Adaptation Analysis: Minority Report

Philip K Dick’s short story,Minority Report,” focuses on the paranoia of the protagonist, John A. Anderton. As Dick describes, Anderton is “Bald and fat and old (119)” and is the retiring commissioner of the precrime unit who arrests people before they commit murder. The precogs are what they use: mutants who receive visions from the future. The precrime unit treats these mutants (Mike, Donna, and Jerry) as a means to an end with no autonomy. The story intensifies as Witwer comes into the picture as a future replacement for our current commissioner. Everything is set in motion when Anderton finds his name on a card that tells the commissioner who is going to commit murder. The card says he is to murder a retired army general, Leopold Kaplan. As this is all developed, Anderton wonders if Witwer is looking for power and if his wife is conspiring against him. As a filmmaker known for his spectacle, Steven Spielberg takes Dick’s short story and expands it with many new elements and possibilities. Evidently, Spielberg uses the interweaving strategy. Desmond’s definition of point-of-departure indicates extreme distance, and I think Spielberg does not go far enough for this strategy. Spielberg takes some of what Dick grapples with and reimagines and reconfigures the plot. He keeps character names, narrative details, and disperses them in a different order. He is not afraid to scramble many essential elements of the story to fit a vision that he wants to accomplish for Hollywood and himself. A sequence that is indicative of Spielberg’s application of the interweaving strategy is the murder of Leopold Kaplan in the short story. Spielberg scrambles this scene and retains details in other parts of the film. When Anderton (Tom Cruise) confronts Lamar Burgess (Max Von Sydow) in the film, the sequence is a reimagining of this crucial climactic scene in the short story.

With his mise-en-scene, Spielberg uses Dick’s story in a way that complements the visual storytelling of cinema. He has a radiant ability to create mood or tone through various choices in partnership with cinematographer Janusz Kaminski. For example, the filter that the filmmakers employ is “bleach bypass,” which highlights blues and causes paler skin. This filter pairs well with the subject matter; the bluish tint compliments the futuristic world, the theme of an all-seeing surveillance state, and overwhelmingly present technologies (which often overtake the frame). Both iterations interestingly tackle “extrapolation”— a common occurrence in science fiction when a writer takes known scientific concepts and imagines how events and circumstances may evolve. Spielberg extrapolates on the surveillance state and uses context from post-9/11 United States policies to predict how these policies will develop with technology. Spielberg opens the film with a close-up of an eye and subsequently has eye-scanners as a means of surveillance. He does not extrapolate everything that Dick does. He still has some similarities. Philip K Dick extrapolates on authoritarianism, the criminal justice system, penal servitude through exile to other planets, and individual freedom. For authoritarianism, Dick uses Leopold Kaplan, “General of the Army of the Federated West-bloc Alliance.” as the conspirator to authoritarian rule. Kaplan tells Anderton that he is, “Retired, since the end of the Anglo-Chinese War, and the abolishment of AFWA.” (127). The indication that the military has lost power and Kaplan’s attempt to seize power by discrediting the pre-crime system extrapolates that authoritarian rule will always be possible. At the end of the short story, Anderton waits to fulfill his exile to “Centaurus X by inter-system transport” (149). Lisa, his wife, declares, “I suppose we won’t be able to use these new atronic appliances. They’re still using electricity on Centten.”(150). Dick extrapolates on the future of punishment and even something as universal as electricity.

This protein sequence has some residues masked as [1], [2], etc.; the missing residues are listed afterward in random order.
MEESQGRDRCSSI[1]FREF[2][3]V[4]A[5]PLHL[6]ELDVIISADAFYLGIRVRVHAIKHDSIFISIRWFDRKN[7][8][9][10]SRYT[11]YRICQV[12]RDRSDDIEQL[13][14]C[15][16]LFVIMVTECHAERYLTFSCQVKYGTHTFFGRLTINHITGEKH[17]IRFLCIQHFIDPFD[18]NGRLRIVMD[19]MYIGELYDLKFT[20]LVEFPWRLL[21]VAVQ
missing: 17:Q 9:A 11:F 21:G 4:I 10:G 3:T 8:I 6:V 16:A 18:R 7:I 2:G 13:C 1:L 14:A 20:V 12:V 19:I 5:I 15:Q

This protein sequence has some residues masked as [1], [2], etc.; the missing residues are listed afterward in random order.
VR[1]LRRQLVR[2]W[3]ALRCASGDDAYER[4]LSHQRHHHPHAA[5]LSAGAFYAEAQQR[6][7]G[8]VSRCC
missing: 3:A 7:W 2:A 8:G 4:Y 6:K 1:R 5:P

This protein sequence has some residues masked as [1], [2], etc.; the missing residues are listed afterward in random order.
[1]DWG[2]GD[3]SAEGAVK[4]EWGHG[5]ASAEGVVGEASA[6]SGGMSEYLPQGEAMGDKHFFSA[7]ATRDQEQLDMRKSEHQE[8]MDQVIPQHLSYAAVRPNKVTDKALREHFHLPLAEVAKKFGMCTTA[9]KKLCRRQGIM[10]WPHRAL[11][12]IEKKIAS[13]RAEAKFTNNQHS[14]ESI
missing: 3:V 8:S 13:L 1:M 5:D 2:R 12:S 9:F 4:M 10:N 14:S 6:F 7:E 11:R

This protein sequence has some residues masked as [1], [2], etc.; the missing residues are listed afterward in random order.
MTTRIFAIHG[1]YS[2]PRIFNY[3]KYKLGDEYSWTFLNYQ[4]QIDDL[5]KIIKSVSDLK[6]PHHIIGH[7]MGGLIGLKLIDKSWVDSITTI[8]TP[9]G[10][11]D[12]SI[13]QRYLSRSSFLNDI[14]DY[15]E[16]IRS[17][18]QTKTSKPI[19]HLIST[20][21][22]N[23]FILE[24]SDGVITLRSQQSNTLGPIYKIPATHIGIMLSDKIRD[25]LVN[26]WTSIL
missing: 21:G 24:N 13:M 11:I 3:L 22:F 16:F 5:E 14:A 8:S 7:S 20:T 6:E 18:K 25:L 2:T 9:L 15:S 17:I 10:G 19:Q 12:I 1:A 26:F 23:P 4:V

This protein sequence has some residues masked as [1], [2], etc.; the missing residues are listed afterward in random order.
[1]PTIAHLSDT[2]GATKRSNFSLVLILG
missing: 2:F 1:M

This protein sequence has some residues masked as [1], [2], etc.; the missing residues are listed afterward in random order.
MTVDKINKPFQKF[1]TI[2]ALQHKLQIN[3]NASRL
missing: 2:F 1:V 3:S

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Spangler’s From Sentence to Screen: The BFG

                     

The BFG is a 2016 American fantasy adventure film directed and co-produced by Steven Spielberg, and stars Mark Rylance and Ruby Barnhill. It is based on the 1982 children’s novel of the same name by Roald Dahl. The film takes place in the mid 1900s where a young girl named Sophie (Ruby Barnhill) is living in an orphanage in London. One night when awake during the “witch hour,” when things like the boogeyman come out, she sees a giant (Mark Rylance). Realizing he has been seen, the giant grabs Sophie from her bed and takes the 10 year old girl with him to Giant Country. When they get to the giant’s house Sophie tries to escape, but to keep her with him the giant mixes a nightmare and gives it to Sophie so she will see what happens if she leaves. After Sophie wakes up she agrees not to leave the giant, and the gaint tells her about himself, how he can’t always say what he means, he is the smallest of all the giants, and that he catches dreams to give children. Sophie convinces the giant to show her Dream Country and while catching dreams the giant says he was once called The Big Friendly Giant. Hearing this Sophie decides to call him the BFG. After Sophie accidentally catches a horrible nightmare called a “Trogglehumper,” the BFG takes her back to Giant Country. Fearing that Sophie isn’t safe with him, because the other giants eat humans, he takes her back to the orphanage. He soon takes her back to Giant Country though and the two come up with a plan to stop the man-eating giants. In this blog post I will look at the changes made to the story and Sophie’s character when the novel was adapted into a film.

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